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    Top Five Ways Unbroken will Enrich Your life–the movie and (even more) the book

    For all Lauren Hillenbrand’s in-depth research and narrative craft and Angelina Jolie’s movie-making chops, only God could create the story of Unbroken on the canvas of Louie Zamparini’s life.      Our little family did our part to make it #2 at the box office this past weekend (second only to the final Hobbit movie), but I first heard of the book four years ago when my friend Rosie, who reads stacks of books and rewards only the best, grabbed me by the shoulders; looked me in the eyes and said, “You have got to read Unbroken.”   This was now the fourth friend endorsement (and definitely the most physical)…

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    Fear-free Courage?

    Recently, my second oldest son David decided to tandem skydive and invited me to come along. We had been discussing this for a few years, and now the right opportunity had presented itself! It was a unique experience starting with the copious amount of paperwork you sign releasing the skydiving company from all liability. The message was that this can be a perilous experience where things can go wrong, and you need to go into this endeavor with that understanding. To be forewarned is to be forearmed… fair enough. Next, we suited up, put on a  harness, received training on our responsibilities during the jump, boarded the small single-engine plane, and…

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    Silenced Anger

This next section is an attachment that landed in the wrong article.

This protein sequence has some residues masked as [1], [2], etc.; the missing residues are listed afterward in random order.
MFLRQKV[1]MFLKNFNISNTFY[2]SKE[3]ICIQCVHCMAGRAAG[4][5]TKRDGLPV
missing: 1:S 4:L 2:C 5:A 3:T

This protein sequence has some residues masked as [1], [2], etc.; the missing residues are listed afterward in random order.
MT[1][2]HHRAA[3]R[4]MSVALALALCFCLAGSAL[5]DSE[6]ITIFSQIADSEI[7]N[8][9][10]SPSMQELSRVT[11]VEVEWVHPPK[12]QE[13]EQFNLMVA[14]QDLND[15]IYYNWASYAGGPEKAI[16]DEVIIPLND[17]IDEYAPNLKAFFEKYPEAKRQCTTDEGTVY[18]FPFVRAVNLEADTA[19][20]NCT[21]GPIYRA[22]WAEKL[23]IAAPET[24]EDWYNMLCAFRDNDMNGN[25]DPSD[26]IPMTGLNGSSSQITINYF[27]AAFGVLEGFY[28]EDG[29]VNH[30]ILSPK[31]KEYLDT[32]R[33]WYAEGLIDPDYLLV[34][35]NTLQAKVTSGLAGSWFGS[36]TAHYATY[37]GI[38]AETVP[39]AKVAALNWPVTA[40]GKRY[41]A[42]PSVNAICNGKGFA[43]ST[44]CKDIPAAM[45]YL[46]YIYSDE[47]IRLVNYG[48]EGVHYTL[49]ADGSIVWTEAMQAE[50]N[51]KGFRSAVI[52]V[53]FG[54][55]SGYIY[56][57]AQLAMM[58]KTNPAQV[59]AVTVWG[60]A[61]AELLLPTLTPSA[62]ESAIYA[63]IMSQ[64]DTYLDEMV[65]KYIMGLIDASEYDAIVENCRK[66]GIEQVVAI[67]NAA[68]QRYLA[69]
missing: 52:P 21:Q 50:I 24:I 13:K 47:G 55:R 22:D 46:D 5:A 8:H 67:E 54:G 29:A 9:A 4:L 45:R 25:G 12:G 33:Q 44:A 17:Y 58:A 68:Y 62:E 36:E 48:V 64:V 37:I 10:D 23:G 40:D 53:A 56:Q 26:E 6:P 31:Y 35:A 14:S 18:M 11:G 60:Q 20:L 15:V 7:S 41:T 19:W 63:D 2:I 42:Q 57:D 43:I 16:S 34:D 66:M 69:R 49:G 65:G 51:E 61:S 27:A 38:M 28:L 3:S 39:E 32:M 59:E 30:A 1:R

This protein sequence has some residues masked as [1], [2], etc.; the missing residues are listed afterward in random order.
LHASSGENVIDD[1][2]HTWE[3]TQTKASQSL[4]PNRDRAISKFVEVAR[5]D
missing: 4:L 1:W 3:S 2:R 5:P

The family culture I grew up in allowed anger. We were allowed to feel frustration and anger and even express it in both healthy and unhealthy ways. Our anger was more often than not a self-righteous anger rather than a righteous but nonetheless, the emotion was allowed. Some might look into our home and think we needed to be more self-controlled and less passionate. Some might think we hated each other because of how vocal or expressive we were. We were actually just the opposite – we loved each other and still do. We are even incredibly vocal and expressive to this day. Whether our anger was then acted on,…

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    The Power of an Expert Speaking as a Fellow Traveler: Phillip Johnson

    When my husband Jack was in seminary he was taught to speak as the expert from a posture of strength. If you talk about weakness, struggle or failure, speak in hindsight from the place of victory won. It’s not always safe to talk about your weaknesses. You don’t want to give your detractors or enemies ammunition. (Especially in churches.)   In today's culture that mindset is changing. But, If you are an expert, why would you want to try to speak as a fellow-traveler? What might be the benefits of exposing your weaknesses, speaking of your struggles, or even failures? In the academy? In churches? Phillip Johnson, the father of…